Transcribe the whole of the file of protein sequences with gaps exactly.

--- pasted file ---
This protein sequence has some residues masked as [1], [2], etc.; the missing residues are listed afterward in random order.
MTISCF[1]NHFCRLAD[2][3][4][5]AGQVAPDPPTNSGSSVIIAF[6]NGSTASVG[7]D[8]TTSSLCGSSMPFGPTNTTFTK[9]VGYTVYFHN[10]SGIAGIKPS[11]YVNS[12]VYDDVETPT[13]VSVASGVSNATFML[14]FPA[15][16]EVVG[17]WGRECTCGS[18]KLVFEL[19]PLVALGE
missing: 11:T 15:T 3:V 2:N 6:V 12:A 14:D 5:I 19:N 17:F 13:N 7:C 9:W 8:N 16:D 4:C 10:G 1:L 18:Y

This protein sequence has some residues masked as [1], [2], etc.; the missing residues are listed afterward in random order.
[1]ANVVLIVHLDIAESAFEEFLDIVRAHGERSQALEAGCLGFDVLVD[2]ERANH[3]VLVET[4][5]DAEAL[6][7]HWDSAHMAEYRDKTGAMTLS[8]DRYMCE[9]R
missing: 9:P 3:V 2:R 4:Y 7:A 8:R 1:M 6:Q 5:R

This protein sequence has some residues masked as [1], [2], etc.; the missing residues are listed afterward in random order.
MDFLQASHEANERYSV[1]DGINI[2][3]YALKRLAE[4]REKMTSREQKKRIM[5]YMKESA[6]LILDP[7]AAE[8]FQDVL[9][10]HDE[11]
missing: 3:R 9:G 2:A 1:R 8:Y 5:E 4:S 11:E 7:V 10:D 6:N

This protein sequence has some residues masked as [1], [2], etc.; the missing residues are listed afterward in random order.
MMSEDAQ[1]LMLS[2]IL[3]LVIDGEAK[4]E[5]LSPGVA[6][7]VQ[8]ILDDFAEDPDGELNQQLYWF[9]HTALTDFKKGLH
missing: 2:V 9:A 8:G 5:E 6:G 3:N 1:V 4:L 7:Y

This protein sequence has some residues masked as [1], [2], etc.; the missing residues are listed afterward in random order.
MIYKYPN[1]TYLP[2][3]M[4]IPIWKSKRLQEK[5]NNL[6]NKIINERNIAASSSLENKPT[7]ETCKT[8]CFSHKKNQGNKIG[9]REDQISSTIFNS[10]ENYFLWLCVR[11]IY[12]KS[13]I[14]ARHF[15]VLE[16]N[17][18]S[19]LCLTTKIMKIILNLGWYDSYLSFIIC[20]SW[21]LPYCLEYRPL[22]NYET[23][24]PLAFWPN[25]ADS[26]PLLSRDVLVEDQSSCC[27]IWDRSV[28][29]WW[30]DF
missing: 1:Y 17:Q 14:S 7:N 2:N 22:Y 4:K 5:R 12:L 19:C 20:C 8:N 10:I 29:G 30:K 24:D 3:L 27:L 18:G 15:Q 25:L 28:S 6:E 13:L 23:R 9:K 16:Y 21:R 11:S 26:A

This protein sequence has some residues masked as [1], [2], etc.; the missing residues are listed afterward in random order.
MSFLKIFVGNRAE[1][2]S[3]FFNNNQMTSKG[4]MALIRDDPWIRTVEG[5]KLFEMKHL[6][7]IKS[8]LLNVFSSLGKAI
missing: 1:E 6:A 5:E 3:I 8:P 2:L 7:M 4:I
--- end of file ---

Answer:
This protein sequence has some residues masked as [1], [2], etc.; the missing residues are listed afterward in random order.
MTISCF[1]NHFCRLAD[2][3][4][5]AGQVAPDPPTNSGSSVIIAF[6]NGSTASVG[7]D[8]TTSSLCGSSMPFGPTNTTFTK[9]VGYTVYFHN[10]SGIAGIKPS[11]YVNS[12]VYDDVETPT[13]VSVASGVSNATFML[14]FPA[15][16]EVVG[17]WGRECTCGS[18]KLVFEL[19]PLVALGE
missing: 11:T 15:T 3:V 2:N 6:V 12:A 14:D 5:I 19:N 17:F 13:N 7:C 9:W 8:N 16:D 4:C 10:G 1:L 18:Y

This protein sequence has some residues masked as [1], [2], etc.; the missing residues are listed afterward in random order.
[1]ANVVLIVHLDIAESAFEEFLDIVRAHGERSQALEAGCLGFDVLVD[2]ERANH[3]VLVET[4][5]DAEAL[6][7]HWDSAHMAEYRDKTGAMTLS[8]DRYMCE[9]R
missing: 9:P 3:V 2:R 4:Y 7:A 8:R 1:M 6:Q 5:R

This protein sequence has some residues masked as [1], [2], etc.; the missing residues are listed afterward in random order.
MDFLQASHEANERYSV[1]DGINI[2][3]YALKRLAE[4]REKMTSREQKKRIM[5]YMKESA[6]LILDP[7]AAE[8]FQDVL[9][10]HDE[11]
missing: 3:R 9:G 2:A 1:R 8:Y 5:E 4:S 11:E 7:V 10:D 6:N

This protein sequence has some residues masked as [1], [2], etc.; the missing residues are listed afterward in random order.
MMSEDAQ[1]LMLS[2]IL[3]LVIDGEAK[4]E[5]LSPGVA[6][7]VQ[8]ILDDFAEDPDGELNQQLYWF[9]HTALTDFKKGLH
missing: 2:V 9:A 8:G 5:E 6:G 3:N 1:V 4:L 7:Y

This protein sequence has some residues masked as [1], [2], etc.; the missing residues are listed afterward in random order.
MIYKYPN[1]TYLP[2][3]M[4]IPIWKSKRLQEK[5]NNL[6]NKIINERNIAASSSLENKPT[7]ETCKT[8]CFSHKKNQGNKIG[9]REDQISSTIFNS[10]ENYFLWLCVR[11]IY[12]KS[13]I[14]ARHF[15]VLE[16]N[17][18]S[19]LCLTTKIMKIILNLGWYDSYLSFIIC[20]SW[21]LPYCLEYRPL[22]NYET[23][24]PLAFWPN[25]ADS[26]PLLSRDVLVEDQSSCC[27]IWDRSV[28][29]WW[30]DF
missing: 1:Y 17:Q 14:S 7:N 2:N 22:Y 4:K 5:R 12:L 19:C 20:C 8:N 10:I 29:G 30:K 24:D 3:L 27:L 18:G 15:Q 25:L 28:S 6:E 13:L 23:R 9:K 16:Y 21:R 11:S 26:A

This protein sequence has some residues masked as [1], [2], etc.; the missing residues are listed afterward in random order.
MSFLKIFVGNRAE[1][2]S[3]FFNNNQMTSKG[4]MALIRDDPWIRTVEG[5]KLFEMKHL[6][7]IKS[8]LLNVFSSLGKAI
missing: 1:E 6:A 5:E 3:I 8:P 2:L 7:M 4:I